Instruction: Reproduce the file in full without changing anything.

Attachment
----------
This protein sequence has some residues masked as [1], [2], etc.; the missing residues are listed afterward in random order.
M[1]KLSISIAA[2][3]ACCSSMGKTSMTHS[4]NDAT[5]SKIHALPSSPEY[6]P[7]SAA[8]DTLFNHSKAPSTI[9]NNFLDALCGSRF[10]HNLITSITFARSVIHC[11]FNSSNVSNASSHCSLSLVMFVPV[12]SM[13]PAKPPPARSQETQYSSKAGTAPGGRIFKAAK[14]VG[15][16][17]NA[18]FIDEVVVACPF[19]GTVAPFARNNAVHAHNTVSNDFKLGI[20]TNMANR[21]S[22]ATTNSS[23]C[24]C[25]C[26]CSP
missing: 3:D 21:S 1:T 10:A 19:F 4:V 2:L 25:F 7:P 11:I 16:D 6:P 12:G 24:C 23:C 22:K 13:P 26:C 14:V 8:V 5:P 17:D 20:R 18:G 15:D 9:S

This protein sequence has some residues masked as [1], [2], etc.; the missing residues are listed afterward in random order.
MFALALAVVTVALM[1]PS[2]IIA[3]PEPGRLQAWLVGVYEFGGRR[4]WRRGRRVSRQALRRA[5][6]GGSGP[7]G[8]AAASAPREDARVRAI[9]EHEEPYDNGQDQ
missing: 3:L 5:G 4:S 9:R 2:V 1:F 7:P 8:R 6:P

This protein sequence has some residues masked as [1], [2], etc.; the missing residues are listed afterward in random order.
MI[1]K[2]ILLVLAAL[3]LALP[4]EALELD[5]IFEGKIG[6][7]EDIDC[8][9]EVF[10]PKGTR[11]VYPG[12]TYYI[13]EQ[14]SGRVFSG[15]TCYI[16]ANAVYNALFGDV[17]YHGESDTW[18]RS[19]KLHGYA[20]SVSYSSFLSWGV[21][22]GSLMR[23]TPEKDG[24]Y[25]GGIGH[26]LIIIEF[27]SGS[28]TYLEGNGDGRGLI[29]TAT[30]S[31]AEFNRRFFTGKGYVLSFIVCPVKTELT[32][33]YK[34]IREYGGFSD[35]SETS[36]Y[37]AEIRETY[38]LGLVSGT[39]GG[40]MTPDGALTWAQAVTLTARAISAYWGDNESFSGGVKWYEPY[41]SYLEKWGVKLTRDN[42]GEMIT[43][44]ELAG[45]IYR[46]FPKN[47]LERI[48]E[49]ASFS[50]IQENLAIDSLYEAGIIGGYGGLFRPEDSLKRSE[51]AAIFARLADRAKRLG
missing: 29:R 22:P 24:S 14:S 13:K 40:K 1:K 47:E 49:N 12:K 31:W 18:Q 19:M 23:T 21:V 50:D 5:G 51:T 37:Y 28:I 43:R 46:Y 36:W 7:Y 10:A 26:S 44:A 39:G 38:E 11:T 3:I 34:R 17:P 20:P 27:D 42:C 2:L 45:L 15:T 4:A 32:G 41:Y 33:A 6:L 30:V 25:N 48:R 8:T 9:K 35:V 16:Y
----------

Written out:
This protein sequence has some residues masked as [1], [2], etc.; the missing residues are listed afterward in random order.
M[1]KLSISIAA[2][3]ACCSSMGKTSMTHS[4]NDAT[5]SKIHALPSSPEY[6]P[7]SAA[8]DTLFNHSKAPSTI[9]NNFLDALCGSRF[10]HNLITSITFARSVIHC[11]FNSSNVSNASSHCSLSLVMFVPV[12]SM[13]PAKPPPARSQETQYSSKAGTAPGGRIFKAAK[14]VG[15][16][17]NA[18]FIDEVVVACPF[19]GTVAPFARNNAVHAHNTVSNDFKLGI[20]TNMANR[21]S[22]ATTNSS[23]C[24]C[25]C[26]CSP
missing: 3:D 21:S 1:T 10:A 19:F 4:V 2:L 25:F 7:P 11:I 16:D 6:P 12:G 24:C 23:C 22:K 13:P 26:C 14:V 8:V 5:P 17:D 20:R 18:G 15:D 9:S

This protein sequence has some residues masked as [1], [2], etc.; the missing residues are listed afterward in random order.
MFALALAVVTVALM[1]PS[2]IIA[3]PEPGRLQAWLVGVYEFGGRR[4]WRRGRRVSRQALRRA[5][6]GGSGP[7]G[8]AAASAPREDARVRAI[9]EHEEPYDNGQDQ
missing: 3:L 5:G 4:S 9:R 2:V 1:F 7:P 8:R 6:P

This protein sequence has some residues masked as [1], [2], etc.; the missing residues are listed afterward in random order.
MI[1]K[2]ILLVLAAL[3]LALP[4]EALELD[5]IFEGKIG[6][7]EDIDC[8][9]EVF[10]PKGTR[11]VYPG[12]TYYI[13]EQ[14]SGRVFSG[15]TCYI[16]ANAVYNALFGDV[17]YHGESDTW[18]RS[19]KLHGYA[20]SVSYSSFLSWGV[21][22]GSLMR[23]TPEKDG[24]Y[25]GGIGH[26]LIIIEF[27]SGS[28]TYLEGNGDGRGLI[29]TAT[30]S[31]AEFNRRFFTGKGYVLSFIVCPVKTELT[32][33]YK[34]IREYGGFSD[35]SETS[36]Y[37]AEIRETY[38]LGLVSGT[39]GG[40]MTPDGALTWAQAVTLTARAISAYWGDNESFSGGVKWYEPY[41]SYLEKWGVKLTRDN[42]GEMIT[43][44]ELAG[45]IYR[46]FPKN[47]LERI[48]E[49]ASFS[50]IQENLAIDSLYEAGIIGGYGGLFRPEDSLKRSE[51]AAIFARLADRAKRLG
missing: 29:R 22:P 24:S 14:S 13:K 40:K 1:K 47:E 49:N 12:K 31:W 18:Q 19:M 23:T 21:V 50:D 5:G 51:T 37:Y 28:I 43:R 46:Y 36:W 7:Y 10:A 26:S 44:A 39:G 38:E 11:T 3:I 34:R 17:P 20:P 27:D 42:C 2:L 45:L 15:T 4:A 32:G 41:Y 33:A 6:L 30:V 25:N 48:R 8:T 9:K 35:V 16:Y